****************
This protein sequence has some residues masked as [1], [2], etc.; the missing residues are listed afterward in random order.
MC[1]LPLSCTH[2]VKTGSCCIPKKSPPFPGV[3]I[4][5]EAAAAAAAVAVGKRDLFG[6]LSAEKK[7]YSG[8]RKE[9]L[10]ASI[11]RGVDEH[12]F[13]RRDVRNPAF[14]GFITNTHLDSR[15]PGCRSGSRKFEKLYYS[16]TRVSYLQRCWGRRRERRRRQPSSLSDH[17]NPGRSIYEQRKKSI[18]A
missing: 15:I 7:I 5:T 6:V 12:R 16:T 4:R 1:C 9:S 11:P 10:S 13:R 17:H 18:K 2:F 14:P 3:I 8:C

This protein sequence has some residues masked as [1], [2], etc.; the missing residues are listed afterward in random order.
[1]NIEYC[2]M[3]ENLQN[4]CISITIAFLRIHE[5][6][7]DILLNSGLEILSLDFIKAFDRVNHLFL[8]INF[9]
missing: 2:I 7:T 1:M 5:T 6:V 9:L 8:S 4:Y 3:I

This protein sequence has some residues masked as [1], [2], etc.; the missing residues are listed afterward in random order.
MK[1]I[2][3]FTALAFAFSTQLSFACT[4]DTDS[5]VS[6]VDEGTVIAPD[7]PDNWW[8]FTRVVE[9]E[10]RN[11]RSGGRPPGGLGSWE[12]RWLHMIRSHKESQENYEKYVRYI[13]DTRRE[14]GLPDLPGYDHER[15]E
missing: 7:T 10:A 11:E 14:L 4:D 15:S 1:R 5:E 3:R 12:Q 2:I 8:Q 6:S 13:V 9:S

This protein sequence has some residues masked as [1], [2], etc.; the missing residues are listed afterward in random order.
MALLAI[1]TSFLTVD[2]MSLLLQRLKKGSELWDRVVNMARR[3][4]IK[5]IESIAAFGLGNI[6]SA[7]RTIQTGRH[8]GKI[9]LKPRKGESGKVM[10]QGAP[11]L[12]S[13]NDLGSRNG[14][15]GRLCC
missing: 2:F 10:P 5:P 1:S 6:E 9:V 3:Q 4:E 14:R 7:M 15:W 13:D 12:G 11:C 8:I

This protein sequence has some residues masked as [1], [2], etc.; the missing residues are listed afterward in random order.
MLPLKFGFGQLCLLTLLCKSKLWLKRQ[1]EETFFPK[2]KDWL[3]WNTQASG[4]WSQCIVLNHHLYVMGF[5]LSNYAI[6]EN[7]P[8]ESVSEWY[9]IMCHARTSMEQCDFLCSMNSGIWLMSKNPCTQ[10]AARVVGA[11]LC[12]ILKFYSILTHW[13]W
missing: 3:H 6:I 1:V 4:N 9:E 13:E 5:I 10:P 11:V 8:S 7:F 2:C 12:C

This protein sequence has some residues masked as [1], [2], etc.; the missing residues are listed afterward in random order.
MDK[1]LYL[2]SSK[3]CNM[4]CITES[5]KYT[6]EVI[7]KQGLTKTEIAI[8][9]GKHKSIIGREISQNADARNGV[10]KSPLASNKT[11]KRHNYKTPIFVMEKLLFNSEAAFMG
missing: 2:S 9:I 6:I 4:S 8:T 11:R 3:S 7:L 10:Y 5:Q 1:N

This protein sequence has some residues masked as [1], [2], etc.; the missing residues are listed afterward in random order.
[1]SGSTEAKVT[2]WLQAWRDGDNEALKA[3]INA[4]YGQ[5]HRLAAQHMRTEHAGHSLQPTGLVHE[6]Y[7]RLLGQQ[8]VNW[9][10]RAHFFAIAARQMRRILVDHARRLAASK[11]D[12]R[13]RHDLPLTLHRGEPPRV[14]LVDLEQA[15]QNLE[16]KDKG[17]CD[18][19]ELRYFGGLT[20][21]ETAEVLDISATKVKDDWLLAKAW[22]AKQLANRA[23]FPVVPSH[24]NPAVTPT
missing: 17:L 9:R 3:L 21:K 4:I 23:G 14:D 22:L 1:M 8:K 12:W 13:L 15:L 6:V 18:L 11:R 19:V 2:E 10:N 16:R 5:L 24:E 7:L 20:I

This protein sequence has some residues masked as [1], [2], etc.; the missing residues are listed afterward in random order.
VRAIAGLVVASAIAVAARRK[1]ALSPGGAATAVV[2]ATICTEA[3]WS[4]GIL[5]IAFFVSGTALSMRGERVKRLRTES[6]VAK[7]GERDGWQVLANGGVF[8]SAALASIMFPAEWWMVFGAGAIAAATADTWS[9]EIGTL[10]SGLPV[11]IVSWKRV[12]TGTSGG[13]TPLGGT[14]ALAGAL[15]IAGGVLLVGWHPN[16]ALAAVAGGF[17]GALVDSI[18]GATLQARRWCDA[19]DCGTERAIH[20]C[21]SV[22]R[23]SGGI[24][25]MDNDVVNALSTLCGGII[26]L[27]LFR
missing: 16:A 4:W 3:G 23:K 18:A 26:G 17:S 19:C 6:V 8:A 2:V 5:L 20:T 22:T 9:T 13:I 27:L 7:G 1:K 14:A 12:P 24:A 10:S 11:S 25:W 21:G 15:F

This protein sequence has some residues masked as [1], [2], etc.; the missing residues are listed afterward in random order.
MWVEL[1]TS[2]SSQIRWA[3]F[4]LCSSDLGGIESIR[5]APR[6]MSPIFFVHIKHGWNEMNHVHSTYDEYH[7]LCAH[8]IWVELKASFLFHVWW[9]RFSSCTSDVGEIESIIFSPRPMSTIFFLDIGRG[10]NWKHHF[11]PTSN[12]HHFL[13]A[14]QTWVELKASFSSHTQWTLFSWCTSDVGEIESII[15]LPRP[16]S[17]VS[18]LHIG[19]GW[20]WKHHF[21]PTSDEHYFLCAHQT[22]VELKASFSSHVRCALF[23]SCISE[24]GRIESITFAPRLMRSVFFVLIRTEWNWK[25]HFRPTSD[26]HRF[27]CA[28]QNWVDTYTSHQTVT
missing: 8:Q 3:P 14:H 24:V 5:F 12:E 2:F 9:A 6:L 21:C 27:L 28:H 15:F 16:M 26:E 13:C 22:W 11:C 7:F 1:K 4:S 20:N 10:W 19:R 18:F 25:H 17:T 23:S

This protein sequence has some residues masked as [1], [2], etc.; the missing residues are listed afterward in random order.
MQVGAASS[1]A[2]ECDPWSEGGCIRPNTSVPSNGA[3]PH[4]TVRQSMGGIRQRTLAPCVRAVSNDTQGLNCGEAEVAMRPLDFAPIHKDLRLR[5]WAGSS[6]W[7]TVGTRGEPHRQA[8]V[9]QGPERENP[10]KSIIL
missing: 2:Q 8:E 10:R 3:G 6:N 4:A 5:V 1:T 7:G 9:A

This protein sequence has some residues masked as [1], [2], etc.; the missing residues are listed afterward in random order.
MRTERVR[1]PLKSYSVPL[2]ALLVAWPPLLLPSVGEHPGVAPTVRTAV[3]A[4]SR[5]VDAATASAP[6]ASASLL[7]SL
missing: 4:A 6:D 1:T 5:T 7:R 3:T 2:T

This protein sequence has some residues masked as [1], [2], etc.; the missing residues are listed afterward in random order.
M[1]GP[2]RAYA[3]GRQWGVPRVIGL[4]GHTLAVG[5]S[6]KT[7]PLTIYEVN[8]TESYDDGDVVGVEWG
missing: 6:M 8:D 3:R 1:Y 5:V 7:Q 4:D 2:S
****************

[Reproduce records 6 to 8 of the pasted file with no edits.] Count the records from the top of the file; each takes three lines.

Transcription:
This protein sequence has some residues masked as [1], [2], etc.; the missing residues are listed afterward in random order.
MDK[1]LYL[2]SSK[3]CNM[4]CITES[5]KYT[6]EVI[7]KQGLTKTEIAI[8][9]GKHKSIIGREISQNADARNGV[10]KSPLASNKT[11]KRHNYKTPIFVMEKLLFNSEAAFMG
missing: 2:S 9:I 6:I 4:S 8:T 11:R 3:S 7:L 10:Y 5:Q 1:N

This protein sequence has some residues masked as [1], [2], etc.; the missing residues are listed afterward in random order.
[1]SGSTEAKVT[2]WLQAWRDGDNEALKA[3]INA[4]YGQ[5]HRLAAQHMRTEHAGHSLQPTGLVHE[6]Y[7]RLLGQQ[8]VNW[9][10]RAHFFAIAARQMRRILVDHARRLAASK[11]D[12]R[13]RHDLPLTLHRGEPPRV[14]LVDLEQA[15]QNLE[16]KDKG[17]CD[18][19]ELRYFGGLT[20][21]ETAEVLDISATKVKDDWLLAKAW[22]AKQLANRA[23]FPVVPSH[24]NPAVTPT
missing: 17:L 9:R 3:L 21:K 4:I 23:G 14:D 22:L 1:M 8:K 12:W 13:L 15:L 6:V 18:L 11:R 19:V 2:E 10:N 16:R 5:L 24:E 7:L 20:I

This protein sequence has some residues masked as [1], [2], etc.; the missing residues are listed afterward in random order.
VRAIAGLVVASAIAVAARRK[1]ALSPGGAATAVV[2]ATICTEA[3]WS[4]GIL[5]IAFFVSGTALSMRGERVKRLRTES[6]VAK[7]GERDGWQVLANGGVF[8]SAALASIMFPAEWWMVFGAGAIAAATADTWS[9]EIGTL[10]SGLPV[11]IVSWKRV[12]TGTSGG[13]TPLGGT[14]ALAGAL[15]IAGGVLLVGWHPN[16]ALAAVAGGF[17]GALVDSI[18]GATLQARRWCDA[19]DCGTERAIH[20]C[21]SV[22]R[23]SGGI[24][25]MDNDVVNALSTLCGGII[26]L[27]LFR
missing: 16:A 4:W 3:G 23:K 18:A 26:G 17:S 19:C 6:V 8:A 2:V 5:L 20:T 22:T 9:T 13:I 27:L 7:G 1:K 14:A 12:P 24:A 10:S 11:S 25:W 21:G 15:F